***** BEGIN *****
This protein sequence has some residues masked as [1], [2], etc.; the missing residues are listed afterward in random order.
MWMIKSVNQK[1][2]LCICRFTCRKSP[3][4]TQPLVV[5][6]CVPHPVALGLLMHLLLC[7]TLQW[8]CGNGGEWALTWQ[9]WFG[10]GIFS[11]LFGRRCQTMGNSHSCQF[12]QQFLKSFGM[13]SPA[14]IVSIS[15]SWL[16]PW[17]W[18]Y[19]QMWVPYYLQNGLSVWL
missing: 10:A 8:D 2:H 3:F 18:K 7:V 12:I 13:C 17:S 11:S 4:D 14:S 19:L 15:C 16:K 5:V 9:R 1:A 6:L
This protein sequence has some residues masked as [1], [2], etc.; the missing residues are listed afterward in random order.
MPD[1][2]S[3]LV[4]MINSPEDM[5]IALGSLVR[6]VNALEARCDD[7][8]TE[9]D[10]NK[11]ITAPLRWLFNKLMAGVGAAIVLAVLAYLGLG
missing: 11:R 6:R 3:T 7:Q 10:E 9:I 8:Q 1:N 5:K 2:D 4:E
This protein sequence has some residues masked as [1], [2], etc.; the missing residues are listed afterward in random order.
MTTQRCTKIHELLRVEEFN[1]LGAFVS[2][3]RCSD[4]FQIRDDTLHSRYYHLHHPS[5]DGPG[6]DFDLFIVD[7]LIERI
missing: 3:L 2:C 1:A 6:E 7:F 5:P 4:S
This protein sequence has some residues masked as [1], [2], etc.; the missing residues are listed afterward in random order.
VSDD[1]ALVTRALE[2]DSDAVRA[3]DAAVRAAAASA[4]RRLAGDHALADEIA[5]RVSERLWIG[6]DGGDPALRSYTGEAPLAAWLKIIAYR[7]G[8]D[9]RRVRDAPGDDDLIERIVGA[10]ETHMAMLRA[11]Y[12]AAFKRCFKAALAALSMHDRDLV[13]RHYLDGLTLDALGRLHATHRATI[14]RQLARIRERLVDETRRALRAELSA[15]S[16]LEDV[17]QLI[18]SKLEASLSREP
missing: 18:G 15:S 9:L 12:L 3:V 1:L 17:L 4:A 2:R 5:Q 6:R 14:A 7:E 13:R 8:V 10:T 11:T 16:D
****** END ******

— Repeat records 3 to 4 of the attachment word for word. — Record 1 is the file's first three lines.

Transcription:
This protein sequence has some residues masked as [1], [2], etc.; the missing residues are listed afterward in random order.
MTTQRCTKIHELLRVEEFN[1]LGAFVS[2][3]RCSD[4]FQIRDDTLHSRYYHLHHPS[5]DGPG[6]DFDLFIVD[7]LIERI
missing: 3:L 2:C 1:A 6:E 7:F 5:P 4:S
This protein sequence has some residues masked as [1], [2], etc.; the missing residues are listed afterward in random order.
VSDD[1]ALVTRALE[2]DSDAVRA[3]DAAVRAAAASA[4]RRLAGDHALADEIA[5]RVSERLWIG[6]DGGDPALRSYTGEAPLAAWLKIIAYR[7]G[8]D[9]RRVRDAPGDDDLIERIVGA[10]ETHMAMLRA[11]Y[12]AAFKRCFKAALAALSMHDRDLV[13]RHYLDGLTLDALGRLHATHRATI[14]RQLARIRERLVDETRRALRAELSA[15]S[16]LEDV[17]QLI[18]SKLEASLSREP
missing: 18:G 15:S 9:L 12:L 3:V 1:L 17:L 4:A 2:R 5:Q 6:R 14:A 7:E 13:R 8:V 10:T 11:T 16:D